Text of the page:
Today, he swears off caffeine, even coffee — the mental aftereffect of what he says was straight-up caffeine poisoning.

The verdict: Yes, you can OD on caffeine. The trick is to know your body, pay attention to what else you’ve ingested and do your homework on energy drinks

Caffeine acts as a stimulant in humans. It can be found in the seeds, leaves and fruit of plants like coffee or kola nuts.

“Safe doses of caffeine are usually quoted at around 200 to 300 milligrams, or two to four cups of coffee per day,” says Dr. David Seres, associate professor of clinical medicine at Columbia University.

Full story of OD on caffeine at CNN Health

Beedie Savage – President of Quantum Units Education

Half of us may be able to see without light

Wave your hand slowly in front of your face.

Did your eyes track the movement? If so, your brain has formed a memory of that action; it will remember what the motion looks like in case you ever do it again.

In fact, a new study suggests that even if you wave your hand in front of your face in total darkness, your eyes may “see” it simply because they’ve seen it before.

“One thing our brains are exceptionally good at is picking up on reliable patterns,” said lead study author Duje Tadin, professor of cognitive sciences at the University of Rochester. “Think about how many times you moved your hand and saw that movement … It makes sense that our brains exploit this strong link.”

Tadin and his colleagues conducted five experiments involving a total of 129 people. Their results were published online this week in the journal Psychological Science.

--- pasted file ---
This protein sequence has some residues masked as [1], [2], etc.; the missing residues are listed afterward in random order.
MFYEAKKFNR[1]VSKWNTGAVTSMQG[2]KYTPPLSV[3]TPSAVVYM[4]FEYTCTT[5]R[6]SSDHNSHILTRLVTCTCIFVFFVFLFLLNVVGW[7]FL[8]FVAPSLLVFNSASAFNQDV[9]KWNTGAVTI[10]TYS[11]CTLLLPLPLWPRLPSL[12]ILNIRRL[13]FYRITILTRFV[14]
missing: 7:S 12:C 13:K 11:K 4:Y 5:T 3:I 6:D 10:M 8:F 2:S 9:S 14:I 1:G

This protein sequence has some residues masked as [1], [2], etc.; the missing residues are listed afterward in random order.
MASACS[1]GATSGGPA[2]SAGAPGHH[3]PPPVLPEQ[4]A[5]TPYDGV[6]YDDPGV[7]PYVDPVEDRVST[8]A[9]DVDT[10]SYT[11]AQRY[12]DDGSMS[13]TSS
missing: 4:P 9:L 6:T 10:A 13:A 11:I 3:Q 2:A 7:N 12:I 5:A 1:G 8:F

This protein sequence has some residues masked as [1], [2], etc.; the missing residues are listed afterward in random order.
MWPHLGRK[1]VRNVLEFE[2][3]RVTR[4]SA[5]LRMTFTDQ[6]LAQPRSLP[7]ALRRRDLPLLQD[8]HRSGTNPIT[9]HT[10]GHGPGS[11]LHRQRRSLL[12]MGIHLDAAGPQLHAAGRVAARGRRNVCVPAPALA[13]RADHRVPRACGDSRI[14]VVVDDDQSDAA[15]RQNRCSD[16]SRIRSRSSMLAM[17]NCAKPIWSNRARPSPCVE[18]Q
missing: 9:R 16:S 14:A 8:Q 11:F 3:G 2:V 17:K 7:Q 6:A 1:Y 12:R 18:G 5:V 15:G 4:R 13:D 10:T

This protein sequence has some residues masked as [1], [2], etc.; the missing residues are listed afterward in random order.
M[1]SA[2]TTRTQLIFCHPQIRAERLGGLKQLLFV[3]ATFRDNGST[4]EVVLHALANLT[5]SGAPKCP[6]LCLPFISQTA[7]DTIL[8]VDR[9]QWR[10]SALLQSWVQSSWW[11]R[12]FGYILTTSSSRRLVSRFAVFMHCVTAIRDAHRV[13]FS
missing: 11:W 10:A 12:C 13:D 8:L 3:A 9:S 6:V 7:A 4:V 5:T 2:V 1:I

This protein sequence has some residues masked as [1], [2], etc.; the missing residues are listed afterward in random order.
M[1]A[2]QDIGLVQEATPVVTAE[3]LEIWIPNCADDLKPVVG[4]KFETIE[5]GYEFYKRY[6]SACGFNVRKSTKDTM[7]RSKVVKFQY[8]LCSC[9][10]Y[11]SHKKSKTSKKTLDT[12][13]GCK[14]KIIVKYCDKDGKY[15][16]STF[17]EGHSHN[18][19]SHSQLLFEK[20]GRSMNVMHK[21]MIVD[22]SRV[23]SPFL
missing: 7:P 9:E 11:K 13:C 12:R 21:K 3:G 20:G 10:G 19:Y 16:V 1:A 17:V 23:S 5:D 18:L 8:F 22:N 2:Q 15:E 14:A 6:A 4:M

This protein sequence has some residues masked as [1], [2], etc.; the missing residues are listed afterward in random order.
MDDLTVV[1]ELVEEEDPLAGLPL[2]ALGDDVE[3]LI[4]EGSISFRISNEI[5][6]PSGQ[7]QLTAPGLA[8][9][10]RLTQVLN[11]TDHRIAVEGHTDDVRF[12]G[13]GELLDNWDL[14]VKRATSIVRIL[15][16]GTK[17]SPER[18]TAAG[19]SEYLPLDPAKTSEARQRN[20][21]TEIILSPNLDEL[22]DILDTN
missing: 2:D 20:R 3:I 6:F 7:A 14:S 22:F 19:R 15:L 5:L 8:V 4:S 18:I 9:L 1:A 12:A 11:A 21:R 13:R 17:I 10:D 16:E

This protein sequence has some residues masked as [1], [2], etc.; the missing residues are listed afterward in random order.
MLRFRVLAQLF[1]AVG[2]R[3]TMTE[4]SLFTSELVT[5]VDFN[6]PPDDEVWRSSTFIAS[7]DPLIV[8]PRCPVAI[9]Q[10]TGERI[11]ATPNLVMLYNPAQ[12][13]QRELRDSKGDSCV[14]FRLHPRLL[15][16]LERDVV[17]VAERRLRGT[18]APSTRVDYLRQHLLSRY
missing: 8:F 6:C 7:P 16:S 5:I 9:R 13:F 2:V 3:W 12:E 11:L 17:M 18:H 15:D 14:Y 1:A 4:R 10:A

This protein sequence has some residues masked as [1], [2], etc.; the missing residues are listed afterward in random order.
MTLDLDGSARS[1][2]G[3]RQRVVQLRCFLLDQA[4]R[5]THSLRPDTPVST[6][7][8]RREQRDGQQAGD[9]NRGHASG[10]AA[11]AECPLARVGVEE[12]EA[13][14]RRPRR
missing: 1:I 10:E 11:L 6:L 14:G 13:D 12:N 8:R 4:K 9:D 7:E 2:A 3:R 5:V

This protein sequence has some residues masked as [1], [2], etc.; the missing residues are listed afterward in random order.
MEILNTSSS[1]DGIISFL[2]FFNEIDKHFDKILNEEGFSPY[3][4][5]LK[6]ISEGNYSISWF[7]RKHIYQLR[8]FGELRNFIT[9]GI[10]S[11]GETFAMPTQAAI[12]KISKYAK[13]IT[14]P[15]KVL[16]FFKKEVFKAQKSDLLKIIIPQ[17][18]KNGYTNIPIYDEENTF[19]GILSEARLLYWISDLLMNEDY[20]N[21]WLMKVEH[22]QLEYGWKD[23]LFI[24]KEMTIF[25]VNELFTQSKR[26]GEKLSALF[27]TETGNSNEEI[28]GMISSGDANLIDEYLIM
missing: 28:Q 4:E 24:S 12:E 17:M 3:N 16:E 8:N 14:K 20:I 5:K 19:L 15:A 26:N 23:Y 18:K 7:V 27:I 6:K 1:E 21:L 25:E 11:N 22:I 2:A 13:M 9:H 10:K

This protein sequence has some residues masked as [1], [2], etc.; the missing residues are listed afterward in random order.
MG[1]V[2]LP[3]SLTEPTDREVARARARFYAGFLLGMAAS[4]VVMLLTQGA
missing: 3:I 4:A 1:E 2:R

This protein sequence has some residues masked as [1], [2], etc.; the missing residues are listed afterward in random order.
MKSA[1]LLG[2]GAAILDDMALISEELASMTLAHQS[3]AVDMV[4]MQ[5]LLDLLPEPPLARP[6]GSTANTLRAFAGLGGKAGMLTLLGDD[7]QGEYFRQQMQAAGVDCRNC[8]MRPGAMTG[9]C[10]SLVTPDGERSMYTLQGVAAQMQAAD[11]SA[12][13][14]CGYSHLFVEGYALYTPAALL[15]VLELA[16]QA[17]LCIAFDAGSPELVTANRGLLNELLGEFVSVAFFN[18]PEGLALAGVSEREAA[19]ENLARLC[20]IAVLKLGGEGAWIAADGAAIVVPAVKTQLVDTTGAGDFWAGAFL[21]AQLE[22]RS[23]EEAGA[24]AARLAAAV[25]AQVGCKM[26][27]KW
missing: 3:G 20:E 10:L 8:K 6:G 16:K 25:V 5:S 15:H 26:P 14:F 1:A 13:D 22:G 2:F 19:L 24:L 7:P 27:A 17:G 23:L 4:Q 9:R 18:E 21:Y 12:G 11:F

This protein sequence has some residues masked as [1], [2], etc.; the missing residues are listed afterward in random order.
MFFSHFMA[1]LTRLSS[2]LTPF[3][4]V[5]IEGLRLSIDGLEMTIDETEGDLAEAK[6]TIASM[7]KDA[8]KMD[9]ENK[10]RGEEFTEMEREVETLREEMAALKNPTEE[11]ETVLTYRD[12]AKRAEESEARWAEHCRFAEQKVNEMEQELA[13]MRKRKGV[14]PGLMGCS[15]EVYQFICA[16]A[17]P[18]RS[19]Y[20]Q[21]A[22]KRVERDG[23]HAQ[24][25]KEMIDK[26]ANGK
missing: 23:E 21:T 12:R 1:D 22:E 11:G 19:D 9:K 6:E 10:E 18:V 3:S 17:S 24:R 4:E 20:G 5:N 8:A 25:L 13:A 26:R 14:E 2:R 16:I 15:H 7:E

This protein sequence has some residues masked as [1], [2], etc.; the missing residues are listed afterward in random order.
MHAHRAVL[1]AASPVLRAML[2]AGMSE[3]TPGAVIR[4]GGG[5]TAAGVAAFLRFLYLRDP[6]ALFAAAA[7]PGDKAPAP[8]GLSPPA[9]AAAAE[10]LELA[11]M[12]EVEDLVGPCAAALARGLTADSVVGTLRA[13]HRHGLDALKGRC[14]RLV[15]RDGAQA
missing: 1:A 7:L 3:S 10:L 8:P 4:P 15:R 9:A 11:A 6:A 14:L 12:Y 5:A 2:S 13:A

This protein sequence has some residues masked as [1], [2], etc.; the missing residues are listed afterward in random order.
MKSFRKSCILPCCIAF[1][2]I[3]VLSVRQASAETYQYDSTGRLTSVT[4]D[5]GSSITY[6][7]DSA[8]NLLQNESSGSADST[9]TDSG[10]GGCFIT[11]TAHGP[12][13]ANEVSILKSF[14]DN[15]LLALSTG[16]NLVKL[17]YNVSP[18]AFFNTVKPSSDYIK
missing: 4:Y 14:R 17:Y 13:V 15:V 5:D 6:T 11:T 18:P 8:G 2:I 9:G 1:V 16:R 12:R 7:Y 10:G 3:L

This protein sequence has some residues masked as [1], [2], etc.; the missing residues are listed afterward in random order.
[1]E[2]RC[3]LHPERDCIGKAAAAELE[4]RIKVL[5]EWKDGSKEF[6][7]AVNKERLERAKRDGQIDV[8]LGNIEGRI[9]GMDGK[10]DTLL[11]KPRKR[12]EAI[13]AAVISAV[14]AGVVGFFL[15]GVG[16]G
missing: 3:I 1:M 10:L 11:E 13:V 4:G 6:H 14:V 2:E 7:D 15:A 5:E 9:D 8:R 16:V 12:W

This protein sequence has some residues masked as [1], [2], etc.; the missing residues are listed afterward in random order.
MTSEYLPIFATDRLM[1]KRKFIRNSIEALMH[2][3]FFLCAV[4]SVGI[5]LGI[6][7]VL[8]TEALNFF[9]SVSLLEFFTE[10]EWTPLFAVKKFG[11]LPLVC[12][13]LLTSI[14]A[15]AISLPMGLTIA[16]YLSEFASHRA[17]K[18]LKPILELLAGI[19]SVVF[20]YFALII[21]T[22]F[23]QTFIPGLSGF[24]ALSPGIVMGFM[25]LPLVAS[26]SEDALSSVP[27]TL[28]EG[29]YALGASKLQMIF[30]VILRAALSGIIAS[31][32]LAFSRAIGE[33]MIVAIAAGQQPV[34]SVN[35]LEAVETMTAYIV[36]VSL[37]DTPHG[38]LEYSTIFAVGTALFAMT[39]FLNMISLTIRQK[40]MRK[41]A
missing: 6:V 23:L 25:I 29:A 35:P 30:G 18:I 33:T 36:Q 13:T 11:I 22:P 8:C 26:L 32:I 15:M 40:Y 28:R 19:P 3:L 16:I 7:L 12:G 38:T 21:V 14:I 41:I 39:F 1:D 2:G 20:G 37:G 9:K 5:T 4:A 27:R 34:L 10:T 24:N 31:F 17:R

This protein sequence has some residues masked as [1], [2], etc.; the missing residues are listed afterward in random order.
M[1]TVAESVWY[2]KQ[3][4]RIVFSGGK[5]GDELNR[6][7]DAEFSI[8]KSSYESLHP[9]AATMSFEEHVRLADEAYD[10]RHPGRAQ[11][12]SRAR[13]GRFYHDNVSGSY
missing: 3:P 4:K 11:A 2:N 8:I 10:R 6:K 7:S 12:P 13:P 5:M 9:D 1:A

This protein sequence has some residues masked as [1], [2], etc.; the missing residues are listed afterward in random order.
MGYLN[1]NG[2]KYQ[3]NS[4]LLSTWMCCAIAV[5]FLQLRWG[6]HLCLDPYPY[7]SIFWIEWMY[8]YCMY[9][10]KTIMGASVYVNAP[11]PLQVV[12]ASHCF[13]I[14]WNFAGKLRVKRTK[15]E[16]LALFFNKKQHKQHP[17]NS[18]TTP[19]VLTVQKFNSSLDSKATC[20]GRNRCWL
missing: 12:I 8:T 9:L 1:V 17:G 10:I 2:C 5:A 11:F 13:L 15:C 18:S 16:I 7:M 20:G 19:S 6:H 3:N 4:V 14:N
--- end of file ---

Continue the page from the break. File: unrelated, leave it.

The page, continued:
The blindfolds

For the first two experiments, participants were shown two blindfolds. They were told that one of the blindfolds “may allow a small amount of light to pass through.” In reality, both blindfolds blocked all light.

Full story of seeing without light at CNN Health

Beedie Savage – President of Quantum Units Education

Teen Filmmaker: My View of Teen Medicine Abuse

With his new documentary, “Out of Reach,” filmmaker Cyrus Stowe, a senior at a Dallas high school, set out to uncover the growing problem of friends sharing and abusing prescription medications in his hometown.

If you’re selected to create a film, debut it at a New York City film festival, cast it with friends from your own life and do it within the span of about a month, it’s a pretty daunting undertaking.

The subject of my film, “Out of Reach,” was teen abuse of prescription medicine, and drawing on my own, very personal connection to the issue, it took me on a life-changing adventure. Co-produced with a great mentor, Tucker Capps of A&E’s “Intervention,” it premiered last week in New York City at the Genart Film Festival.

From my first treatment to the final cut, I wanted to raise awareness about just how many teens are abusing medicine. However, it wasn’t until I started talking to my friends and making this film that I understood the true scope of the problem, which is pretty scary.

I go to school and am friends with kids who have been abusing medicine for years, but I didn’t have the slightest clue they were using. These are good, smart kids, and if I had no idea, I imagine that many of their families don’t either. My friends, those in front of and behind the camera, are a big reason why this film was possible, and I’m so thankful they could be a part of it.

Full story of teen medicine abuse at

Beedie Savage – President of Quantum Units Education